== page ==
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Chaos and Pain

  /  tips   /  THE ROAD TO RECOVERY: COMING BACK FROM A MAJOR INJURY, Part 2

THE ROAD TO RECOVERY: COMING BACK FROM A MAJOR INJURY, Part 2

Ed Shanks

If you have been keeping up with my life (I mean, why
wouldn’t you have, I’m sure you don’t have anything better to do) then you are
aware that I had major surgery in January. In case you don’t know, the vertebra in my lower neck were messed
up. Arthritic build-up in the disks
between C7-C4 were putting pressure on my spinal cord and nerve roots. Well, I had surgery, the pain went away
almost immediately, and I was able to start lifting weights again 11 weeks
later. That was in early April. So how am I doing now?

Pain Report

After people find out about my surgery, they always seem to
ask about my current pain level. Call me
lucky, or whatever you want, but I have NO neck pain! Heck, looking back over the past several
years, I believe that my neck issues were going on for a while. I remember having trap and scapula pain for
years. I don’t have those pains
anymore. My neck constantly felt like it
needed to be adjusted or needed to “pop.” Not anymore. I would be sore
after a back workout for days. Not
anymore. And what is the most important
thing? I can pick-up my 4-year-old son
without any pain.

Doctor Follow-Up

When you have major neck surgery, you must go to the doctor
a ton. I had four vertebrae fused
together. So obviously, I must have
x-rays taken every time I go for a follow-up. Since my surgery in late January, I have had three follow-up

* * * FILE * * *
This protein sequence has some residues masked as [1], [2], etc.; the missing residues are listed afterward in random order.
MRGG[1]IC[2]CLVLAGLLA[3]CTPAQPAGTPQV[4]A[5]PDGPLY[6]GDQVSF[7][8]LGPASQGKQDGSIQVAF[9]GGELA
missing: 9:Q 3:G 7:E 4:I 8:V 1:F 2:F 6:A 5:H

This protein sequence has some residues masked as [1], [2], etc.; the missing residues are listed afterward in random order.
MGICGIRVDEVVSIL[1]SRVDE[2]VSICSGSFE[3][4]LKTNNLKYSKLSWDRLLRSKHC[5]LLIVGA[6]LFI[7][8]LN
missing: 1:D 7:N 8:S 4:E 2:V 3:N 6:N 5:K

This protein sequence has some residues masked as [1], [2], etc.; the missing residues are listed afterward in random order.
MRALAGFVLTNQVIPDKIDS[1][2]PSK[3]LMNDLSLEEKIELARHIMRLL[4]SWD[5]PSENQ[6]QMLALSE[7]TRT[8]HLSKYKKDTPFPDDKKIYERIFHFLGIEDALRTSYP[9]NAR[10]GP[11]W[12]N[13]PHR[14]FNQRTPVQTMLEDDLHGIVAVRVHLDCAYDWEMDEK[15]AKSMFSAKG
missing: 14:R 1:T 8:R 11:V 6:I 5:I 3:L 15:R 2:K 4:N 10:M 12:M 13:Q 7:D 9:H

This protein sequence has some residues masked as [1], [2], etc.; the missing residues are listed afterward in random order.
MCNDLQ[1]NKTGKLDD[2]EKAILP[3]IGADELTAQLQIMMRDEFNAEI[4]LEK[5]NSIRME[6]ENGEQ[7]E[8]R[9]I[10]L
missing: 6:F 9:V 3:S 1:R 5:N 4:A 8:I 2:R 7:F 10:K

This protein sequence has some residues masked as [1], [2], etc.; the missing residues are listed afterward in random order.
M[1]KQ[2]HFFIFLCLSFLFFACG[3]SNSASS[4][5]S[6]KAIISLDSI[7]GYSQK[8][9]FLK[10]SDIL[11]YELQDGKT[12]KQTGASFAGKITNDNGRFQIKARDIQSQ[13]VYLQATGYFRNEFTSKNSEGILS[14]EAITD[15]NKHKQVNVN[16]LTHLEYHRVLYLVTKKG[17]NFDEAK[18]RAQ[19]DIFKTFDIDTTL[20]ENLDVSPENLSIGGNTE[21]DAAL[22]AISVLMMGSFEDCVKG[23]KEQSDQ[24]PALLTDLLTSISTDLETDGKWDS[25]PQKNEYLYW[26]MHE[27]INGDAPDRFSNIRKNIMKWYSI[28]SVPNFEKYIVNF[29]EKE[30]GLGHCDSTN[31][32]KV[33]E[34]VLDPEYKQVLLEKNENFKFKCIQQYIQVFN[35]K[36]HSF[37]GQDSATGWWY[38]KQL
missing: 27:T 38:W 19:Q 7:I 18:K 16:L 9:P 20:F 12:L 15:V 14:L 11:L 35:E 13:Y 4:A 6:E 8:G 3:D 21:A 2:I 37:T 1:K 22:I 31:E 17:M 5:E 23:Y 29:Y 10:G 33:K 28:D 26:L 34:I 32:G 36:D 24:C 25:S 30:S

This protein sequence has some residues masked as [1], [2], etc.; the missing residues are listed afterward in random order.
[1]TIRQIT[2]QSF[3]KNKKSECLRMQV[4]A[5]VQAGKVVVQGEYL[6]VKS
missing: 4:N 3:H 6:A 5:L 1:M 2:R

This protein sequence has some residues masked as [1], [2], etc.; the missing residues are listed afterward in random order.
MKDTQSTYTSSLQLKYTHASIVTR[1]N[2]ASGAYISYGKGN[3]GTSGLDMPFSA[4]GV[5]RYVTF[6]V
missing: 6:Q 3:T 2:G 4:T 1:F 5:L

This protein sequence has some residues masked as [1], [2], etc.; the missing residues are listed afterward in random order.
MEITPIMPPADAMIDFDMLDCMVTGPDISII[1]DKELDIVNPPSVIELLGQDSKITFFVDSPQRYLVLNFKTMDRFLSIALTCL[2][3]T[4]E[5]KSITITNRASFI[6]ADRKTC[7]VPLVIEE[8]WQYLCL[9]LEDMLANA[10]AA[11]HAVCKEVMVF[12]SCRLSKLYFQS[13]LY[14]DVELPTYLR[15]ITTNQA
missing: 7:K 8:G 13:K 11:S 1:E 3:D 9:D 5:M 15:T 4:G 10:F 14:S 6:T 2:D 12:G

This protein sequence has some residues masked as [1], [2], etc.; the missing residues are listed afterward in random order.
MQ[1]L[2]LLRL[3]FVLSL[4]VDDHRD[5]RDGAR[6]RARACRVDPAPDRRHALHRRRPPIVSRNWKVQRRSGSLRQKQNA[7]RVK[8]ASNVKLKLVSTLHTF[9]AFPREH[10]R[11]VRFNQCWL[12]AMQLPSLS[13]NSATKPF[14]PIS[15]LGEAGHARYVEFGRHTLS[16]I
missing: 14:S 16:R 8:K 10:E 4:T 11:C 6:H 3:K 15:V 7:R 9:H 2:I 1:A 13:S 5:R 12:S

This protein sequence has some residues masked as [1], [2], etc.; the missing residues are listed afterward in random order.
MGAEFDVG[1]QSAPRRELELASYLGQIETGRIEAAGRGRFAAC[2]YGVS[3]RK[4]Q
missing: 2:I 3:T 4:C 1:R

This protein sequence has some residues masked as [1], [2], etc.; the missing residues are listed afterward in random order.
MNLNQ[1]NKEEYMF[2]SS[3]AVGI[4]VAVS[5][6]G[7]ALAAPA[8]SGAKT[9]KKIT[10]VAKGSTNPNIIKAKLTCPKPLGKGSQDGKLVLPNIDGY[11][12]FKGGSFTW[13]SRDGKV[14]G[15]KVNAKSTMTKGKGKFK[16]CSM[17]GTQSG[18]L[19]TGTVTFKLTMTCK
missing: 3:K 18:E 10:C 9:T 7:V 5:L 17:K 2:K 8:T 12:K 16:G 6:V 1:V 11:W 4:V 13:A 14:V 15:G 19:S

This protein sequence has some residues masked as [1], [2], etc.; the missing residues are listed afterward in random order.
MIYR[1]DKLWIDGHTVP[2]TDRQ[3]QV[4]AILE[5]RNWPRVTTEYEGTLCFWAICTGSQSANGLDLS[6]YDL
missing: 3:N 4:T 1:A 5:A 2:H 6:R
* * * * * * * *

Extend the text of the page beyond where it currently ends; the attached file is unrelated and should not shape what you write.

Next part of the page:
appointments. The first follow-up
appointment was at five weeks. The
second was at 11 weeks post-surgery. And
my most recent follow-up appointment was 6 months after my 11-week appointment.

This last check-up was important because it was the first
time my neck was examined since I started training again. And what type of lifts have I predominately
been performing? Olympic and power
lifts. Snatches, clean and jerks,
squats, etc. And what did I find
out? That the metal screws and plates in
my neck have held up extremely well. My
neck has continued to heal, and I have no limitations, except for it being
difficult to hold my phone on my shoulder. Luckily, I am a huge blue-tooth advocate, so
this limitation isn’t a big deal.

Strength Update

Besides the pain, the loss of strength and coordination in
my left arm was the worst part about my condition. Even if I was able to tuff it out and deal
with pain, I would have had permanent strength loss in my left arm. Immediately after I woke up from surgery, my
pain was gone. However, the strength in
my left arm was significantly less than what it was three months before that
January afternoon.

Fast forward to nine months after my surgery, and the
strength in my left arm is still not what it was a year ago. My doctor told me that generally the strength
you regain within a year after your surgery is all that you will get back. Unfortunately, I still have some isolated
pain in my left forearm and can only do 5 pullups (I was able to do 15+ easily
before). However, I am not worried. My strength and coordination have steadily
increased since I started lifting again, and I know that it will only be a
matter of time before I am stronger than I was before I started to loss my
strength.

What’s Next?

I am extremely grateful that my neck was able to be
fixed. As I was writing this article, I
realized that it was a year ago that my pain started. What a difference a year can make. I am also reminded that life should be
enjoyed, and you shouldn’t let small things stress you out. When you are in pain 24/7, you start to reevaluate
what is important in life. I can tell
you without a doubt that health is the most important thing in life. We often take our health for granted when we
are younger. It is only as we age and
start to show signs of wear and tear that we start to realize what a blessing
being healthy really is.

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